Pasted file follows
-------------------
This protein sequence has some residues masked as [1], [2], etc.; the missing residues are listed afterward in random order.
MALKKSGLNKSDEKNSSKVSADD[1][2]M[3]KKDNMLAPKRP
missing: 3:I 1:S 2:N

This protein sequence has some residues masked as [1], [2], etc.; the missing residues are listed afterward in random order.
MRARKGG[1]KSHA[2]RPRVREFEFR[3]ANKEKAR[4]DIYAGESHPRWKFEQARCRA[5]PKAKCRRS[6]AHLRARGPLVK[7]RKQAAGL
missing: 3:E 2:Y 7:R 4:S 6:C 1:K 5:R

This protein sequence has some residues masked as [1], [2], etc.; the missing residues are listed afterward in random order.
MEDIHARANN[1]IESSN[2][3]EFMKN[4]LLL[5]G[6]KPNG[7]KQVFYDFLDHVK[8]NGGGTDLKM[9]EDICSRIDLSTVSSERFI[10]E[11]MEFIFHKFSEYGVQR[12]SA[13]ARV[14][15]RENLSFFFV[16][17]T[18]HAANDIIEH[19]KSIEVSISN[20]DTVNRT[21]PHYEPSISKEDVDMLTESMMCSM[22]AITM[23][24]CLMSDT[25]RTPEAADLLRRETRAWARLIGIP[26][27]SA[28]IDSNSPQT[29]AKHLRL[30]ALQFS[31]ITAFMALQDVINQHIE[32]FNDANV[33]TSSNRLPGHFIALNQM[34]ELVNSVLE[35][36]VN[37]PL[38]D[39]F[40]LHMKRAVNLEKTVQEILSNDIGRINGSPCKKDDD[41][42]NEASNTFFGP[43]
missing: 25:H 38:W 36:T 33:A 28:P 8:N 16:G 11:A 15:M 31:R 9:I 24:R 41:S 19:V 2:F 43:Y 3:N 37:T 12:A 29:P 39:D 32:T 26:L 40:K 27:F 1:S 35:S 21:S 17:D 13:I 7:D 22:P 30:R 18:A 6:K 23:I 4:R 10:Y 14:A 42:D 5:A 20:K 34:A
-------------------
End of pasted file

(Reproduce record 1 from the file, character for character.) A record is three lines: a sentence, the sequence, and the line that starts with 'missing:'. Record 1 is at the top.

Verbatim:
This protein sequence has some residues masked as [1], [2], etc.; the missing residues are listed afterward in random order.
MALKKSGLNKSDEKNSSKVSADD[1][2]M[3]KKDNMLAPKRP
missing: 3:I 1:S 2:N